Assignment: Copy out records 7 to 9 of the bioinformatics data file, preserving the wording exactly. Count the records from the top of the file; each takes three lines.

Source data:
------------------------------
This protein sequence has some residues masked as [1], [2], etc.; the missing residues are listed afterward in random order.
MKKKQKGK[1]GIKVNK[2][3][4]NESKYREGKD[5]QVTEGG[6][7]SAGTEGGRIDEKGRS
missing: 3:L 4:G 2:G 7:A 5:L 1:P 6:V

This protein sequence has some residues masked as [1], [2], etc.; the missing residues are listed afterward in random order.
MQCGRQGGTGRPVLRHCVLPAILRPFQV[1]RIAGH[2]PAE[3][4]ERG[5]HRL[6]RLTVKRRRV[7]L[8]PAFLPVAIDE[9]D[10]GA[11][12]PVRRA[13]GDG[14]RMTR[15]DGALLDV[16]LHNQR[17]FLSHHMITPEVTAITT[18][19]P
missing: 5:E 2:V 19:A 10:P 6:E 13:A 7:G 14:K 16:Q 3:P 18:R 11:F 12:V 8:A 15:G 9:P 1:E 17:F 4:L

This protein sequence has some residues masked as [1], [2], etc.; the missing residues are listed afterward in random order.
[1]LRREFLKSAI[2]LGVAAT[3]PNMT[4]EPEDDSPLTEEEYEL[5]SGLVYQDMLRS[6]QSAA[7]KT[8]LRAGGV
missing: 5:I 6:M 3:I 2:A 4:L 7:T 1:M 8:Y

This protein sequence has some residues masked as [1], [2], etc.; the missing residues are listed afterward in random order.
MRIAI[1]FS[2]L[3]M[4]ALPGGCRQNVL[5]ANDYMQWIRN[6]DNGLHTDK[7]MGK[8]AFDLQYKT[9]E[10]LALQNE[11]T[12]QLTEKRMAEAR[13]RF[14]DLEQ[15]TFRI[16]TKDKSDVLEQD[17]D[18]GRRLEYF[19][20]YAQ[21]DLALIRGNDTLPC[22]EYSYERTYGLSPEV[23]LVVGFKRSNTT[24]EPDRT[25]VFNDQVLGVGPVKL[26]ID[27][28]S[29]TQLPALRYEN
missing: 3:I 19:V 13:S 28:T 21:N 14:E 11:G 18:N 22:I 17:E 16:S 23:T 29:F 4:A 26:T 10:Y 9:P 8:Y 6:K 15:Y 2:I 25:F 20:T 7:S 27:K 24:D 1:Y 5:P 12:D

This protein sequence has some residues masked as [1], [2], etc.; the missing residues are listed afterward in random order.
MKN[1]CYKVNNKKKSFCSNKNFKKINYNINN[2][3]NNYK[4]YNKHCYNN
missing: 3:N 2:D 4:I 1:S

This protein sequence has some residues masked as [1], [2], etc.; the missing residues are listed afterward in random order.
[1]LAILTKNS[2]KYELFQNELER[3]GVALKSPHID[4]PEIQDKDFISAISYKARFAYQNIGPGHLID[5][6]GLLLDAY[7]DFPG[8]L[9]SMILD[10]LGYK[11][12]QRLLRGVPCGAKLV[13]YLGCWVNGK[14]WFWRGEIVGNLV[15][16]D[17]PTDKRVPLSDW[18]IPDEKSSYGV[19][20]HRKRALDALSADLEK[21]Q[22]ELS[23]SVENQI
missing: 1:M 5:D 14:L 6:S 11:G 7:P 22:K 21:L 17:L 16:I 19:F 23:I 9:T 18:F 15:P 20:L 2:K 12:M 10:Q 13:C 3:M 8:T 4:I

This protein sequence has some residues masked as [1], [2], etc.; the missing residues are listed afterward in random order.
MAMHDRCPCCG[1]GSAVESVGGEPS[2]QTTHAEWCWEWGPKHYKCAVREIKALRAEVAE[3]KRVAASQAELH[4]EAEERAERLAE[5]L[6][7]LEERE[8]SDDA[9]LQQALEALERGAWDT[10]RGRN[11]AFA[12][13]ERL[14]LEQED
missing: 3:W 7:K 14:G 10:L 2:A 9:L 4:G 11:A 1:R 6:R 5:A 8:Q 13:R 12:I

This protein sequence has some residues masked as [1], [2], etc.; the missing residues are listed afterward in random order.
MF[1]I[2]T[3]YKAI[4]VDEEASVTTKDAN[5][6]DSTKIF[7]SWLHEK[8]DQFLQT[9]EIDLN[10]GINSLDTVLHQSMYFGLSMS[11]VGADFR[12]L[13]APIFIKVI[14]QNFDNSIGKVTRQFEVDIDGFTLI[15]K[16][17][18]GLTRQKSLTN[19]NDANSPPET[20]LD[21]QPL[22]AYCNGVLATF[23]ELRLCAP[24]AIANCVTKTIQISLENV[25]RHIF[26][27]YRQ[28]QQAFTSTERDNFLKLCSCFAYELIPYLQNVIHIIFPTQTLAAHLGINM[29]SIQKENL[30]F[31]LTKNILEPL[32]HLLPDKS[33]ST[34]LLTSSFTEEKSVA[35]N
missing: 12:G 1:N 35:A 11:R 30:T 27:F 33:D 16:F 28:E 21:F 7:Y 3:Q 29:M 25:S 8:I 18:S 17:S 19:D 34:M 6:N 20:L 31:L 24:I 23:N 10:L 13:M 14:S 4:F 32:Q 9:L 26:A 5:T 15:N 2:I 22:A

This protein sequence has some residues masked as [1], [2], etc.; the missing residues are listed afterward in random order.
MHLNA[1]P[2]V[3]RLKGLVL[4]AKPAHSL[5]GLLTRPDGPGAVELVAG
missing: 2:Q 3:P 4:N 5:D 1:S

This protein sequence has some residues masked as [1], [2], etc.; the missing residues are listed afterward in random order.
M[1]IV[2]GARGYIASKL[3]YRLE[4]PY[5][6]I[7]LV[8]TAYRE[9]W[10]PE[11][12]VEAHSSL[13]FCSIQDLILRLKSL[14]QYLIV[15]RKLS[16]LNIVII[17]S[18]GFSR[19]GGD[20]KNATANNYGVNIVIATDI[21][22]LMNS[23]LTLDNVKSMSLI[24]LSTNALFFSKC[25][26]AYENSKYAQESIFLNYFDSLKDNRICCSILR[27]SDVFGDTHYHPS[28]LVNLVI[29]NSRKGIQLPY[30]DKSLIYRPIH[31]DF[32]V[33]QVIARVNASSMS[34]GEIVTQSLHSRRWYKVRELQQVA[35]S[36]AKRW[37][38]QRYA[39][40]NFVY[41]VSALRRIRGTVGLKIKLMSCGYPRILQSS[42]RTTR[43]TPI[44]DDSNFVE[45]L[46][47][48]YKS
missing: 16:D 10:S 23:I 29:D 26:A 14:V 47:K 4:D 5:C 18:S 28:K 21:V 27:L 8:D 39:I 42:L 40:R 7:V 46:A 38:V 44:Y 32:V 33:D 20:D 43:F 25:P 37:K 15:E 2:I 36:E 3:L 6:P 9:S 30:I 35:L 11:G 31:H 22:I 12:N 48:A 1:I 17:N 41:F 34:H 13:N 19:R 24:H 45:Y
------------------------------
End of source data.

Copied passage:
This protein sequence has some residues masked as [1], [2], etc.; the missing residues are listed afterward in random order.
MAMHDRCPCCG[1]GSAVESVGGEPS[2]QTTHAEWCWEWGPKHYKCAVREIKALRAEVAE[3]KRVAASQAELH[4]EAEERAERLAE[5]L[6][7]LEERE[8]SDDA[9]LQQALEALERGAWDT[10]RGRN[11]AFA[12][13]ERL[14]LEQED
missing: 3:W 7:K 14:G 10:L 2:A 9:L 4:G 11:A 1:R 6:R 5:A 8:Q 13:R 12:I

This protein sequence has some residues masked as [1], [2], etc.; the missing residues are listed afterward in random order.
MF[1]I[2]T[3]YKAI[4]VDEEASVTTKDAN[5][6]DSTKIF[7]SWLHEK[8]DQFLQT[9]EIDLN[10]GINSLDTVLHQSMYFGLSMS[11]VGADFR[12]L[13]APIFIKVI[14]QNFDNSIGKVTRQFEVDIDGFTLI[15]K[16][17][18]GLTRQKSLTN[19]NDANSPPET[20]LD[21]QPL[22]AYCNGVLATF[23]ELRLCAP[24]AIANCVTKTIQISLENV[25]RHIF[26][27]YRQ[28]QQAFTSTERDNFLKLCSCFAYELIPYLQNVIHIIFPTQTLAAHLGINM[29]SIQKENL[30]F[31]LTKNILEPL[32]HLLPDKS[33]ST[34]LLTSSFTEEKSVA[35]N
missing: 12:G 1:N 35:A 11:R 30:T 27:F 33:D 16:F 28:E 21:F 7:Y 3:Q 29:M 25:S 8:I 18:S 17:S 19:D 34:M 6:N 20:L 31:L 24:I 23:N 10:L 13:M 14:S 4:F 32:Q 9:L 26:A 5:T 15:N 2:I 22:A

This protein sequence has some residues masked as [1], [2], etc.; the missing residues are listed afterward in random order.
MHLNA[1]P[2]V[3]RLKGLVL[4]AKPAHSL[5]GLLTRPDGPGAVELVAG
missing: 2:Q 3:P 4:N 5:D 1:S